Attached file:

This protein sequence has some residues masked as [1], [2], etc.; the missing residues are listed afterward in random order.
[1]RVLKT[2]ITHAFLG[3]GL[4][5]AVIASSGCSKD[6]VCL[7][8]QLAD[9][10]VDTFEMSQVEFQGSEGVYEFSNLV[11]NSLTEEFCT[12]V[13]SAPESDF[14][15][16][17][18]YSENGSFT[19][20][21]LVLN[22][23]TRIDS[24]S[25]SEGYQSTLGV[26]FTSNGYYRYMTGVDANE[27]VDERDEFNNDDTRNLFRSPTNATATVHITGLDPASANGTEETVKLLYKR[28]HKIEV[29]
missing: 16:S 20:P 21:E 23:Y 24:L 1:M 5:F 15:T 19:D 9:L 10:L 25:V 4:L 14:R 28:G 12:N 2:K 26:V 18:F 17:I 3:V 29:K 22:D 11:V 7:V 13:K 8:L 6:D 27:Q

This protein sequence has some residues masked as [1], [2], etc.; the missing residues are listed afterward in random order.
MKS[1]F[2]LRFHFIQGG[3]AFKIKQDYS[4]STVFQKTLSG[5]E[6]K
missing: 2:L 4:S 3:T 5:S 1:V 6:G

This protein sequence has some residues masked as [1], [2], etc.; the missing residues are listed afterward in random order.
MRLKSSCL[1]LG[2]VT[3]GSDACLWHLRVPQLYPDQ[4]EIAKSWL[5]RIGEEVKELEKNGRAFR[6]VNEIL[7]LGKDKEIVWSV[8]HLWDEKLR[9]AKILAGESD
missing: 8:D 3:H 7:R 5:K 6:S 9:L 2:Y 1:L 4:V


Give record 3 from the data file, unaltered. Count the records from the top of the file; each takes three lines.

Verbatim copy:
This protein sequence has some residues masked as [1], [2], etc.; the missing residues are listed afterward in random order.
MRLKSSCL[1]LG[2]VT[3]GSDACLWHLRVPQLYPDQ[4]EIAKSWL[5]RIGEEVKELEKNGRAFR[6]VNEIL[7]LGKDKEIVWSV[8]HLWDEKLR[9]AKILAGESD
missing: 8:D 3:H 7:R 5:K 6:S 9:L 2:Y 1:L 4:V